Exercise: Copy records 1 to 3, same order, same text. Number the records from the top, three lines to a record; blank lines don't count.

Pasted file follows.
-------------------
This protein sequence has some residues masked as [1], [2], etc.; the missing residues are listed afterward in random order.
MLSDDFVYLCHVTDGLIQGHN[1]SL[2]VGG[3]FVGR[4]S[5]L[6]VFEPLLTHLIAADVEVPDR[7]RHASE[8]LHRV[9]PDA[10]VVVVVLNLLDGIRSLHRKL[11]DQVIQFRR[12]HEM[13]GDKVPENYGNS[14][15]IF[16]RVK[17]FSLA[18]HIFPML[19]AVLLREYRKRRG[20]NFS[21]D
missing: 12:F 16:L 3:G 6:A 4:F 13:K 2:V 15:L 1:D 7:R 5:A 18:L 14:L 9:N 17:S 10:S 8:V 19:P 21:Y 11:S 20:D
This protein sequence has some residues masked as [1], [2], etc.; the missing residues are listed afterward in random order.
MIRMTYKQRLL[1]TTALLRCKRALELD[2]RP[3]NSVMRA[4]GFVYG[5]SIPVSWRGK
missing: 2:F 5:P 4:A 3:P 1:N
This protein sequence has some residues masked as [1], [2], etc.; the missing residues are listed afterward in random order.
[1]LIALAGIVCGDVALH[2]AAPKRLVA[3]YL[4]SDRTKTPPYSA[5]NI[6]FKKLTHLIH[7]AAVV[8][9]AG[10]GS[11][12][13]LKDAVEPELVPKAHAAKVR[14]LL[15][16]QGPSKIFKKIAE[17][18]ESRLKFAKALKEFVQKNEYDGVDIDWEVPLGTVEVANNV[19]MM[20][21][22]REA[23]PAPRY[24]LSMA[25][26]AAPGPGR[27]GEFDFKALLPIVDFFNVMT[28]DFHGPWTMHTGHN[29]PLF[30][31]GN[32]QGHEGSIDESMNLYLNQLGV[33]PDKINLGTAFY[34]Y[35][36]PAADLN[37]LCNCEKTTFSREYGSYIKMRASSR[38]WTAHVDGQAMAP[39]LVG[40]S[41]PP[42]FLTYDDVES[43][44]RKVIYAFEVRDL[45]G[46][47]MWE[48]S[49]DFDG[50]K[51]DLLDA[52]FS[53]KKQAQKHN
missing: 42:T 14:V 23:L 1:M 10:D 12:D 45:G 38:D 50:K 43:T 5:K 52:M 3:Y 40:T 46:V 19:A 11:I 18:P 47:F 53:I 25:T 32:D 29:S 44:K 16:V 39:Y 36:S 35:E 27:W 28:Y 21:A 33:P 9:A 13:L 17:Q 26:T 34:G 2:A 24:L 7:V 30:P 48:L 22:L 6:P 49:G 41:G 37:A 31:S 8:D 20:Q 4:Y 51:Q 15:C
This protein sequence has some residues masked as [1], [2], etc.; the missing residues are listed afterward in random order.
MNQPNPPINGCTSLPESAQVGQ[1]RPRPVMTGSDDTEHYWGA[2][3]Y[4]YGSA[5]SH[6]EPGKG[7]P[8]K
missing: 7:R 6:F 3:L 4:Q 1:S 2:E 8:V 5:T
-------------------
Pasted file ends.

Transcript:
This protein sequence has some residues masked as [1], [2], etc.; the missing residues are listed afterward in random order.
MLSDDFVYLCHVTDGLIQGHN[1]SL[2]VGG[3]FVGR[4]S[5]L[6]VFEPLLTHLIAADVEVPDR[7]RHASE[8]LHRV[9]PDA[10]VVVVVLNLLDGIRSLHRKL[11]DQVIQFRR[12]HEM[13]GDKVPENYGNS[14][15]IF[16]RVK[17]FSLA[18]HIFPML[19]AVLLREYRKRRG[20]NFS[21]D
missing: 12:F 16:L 3:G 6:A 4:F 13:K 2:V 15:L 1:D 7:R 5:A 18:L 14:L 9:N 17:S 10:S 8:V 19:P 21:Y 11:S 20:D
This protein sequence has some residues masked as [1], [2], etc.; the missing residues are listed afterward in random order.
MIRMTYKQRLL[1]TTALLRCKRALELD[2]RP[3]NSVMRA[4]GFVYG[5]SIPVSWRGK
missing: 2:F 5:P 4:A 3:P 1:N
This protein sequence has some residues masked as [1], [2], etc.; the missing residues are listed afterward in random order.
[1]LIALAGIVCGDVALH[2]AAPKRLVA[3]YL[4]SDRTKTPPYSA[5]NI[6]FKKLTHLIH[7]AAVV[8][9]AG[10]GS[11][12][13]LKDAVEPELVPKAHAAKVR[14]LL[15][16]QGPSKIFKKIAE[17][18]ESRLKFAKALKEFVQKNEYDGVDIDWEVPLGTVEVANNV[19]MM[20][21][22]REA[23]PAPRY[24]LSMA[25][26]AAPGPGR[27]GEFDFKALLPIVDFFNVMT[28]DFHGPWTMHTGHN[29]PLF[30][31]GN[32]QGHEGSIDESMNLYLNQLGV[33]PDKINLGTAFY[34]Y[35][36]PAADLN[37]LCNCEKTTFSREYGSYIKMRASSR[38]WTAHVDGQAMAP[39]LVG[40]S[41]PP[42]FLTYDDVES[43][44]RKVIYAFEVRDL[45]G[46][47]MWE[48]S[49]DFDG[50]K[51]DLLDA[52]FS[53]KKQAQKHN
missing: 42:T 14:V 23:L 1:M 10:D 12:D 45:G 38:D 50:K 43:T 5:K 52:M 3:Y 40:T 46:V 19:A 11:I 18:P 47:F 53:I 25:T 32:D 29:S 44:K 16:V 39:Y 36:S 35:E 27:W 28:Y 21:A 33:P 9:A 13:L 17:Q 26:T 34:G 2:A 24:L 7:V 30:P 48:L 22:L 6:P 49:G 41:G 37:A 31:S 8:D 20:Q 4:Y 51:Q 15:C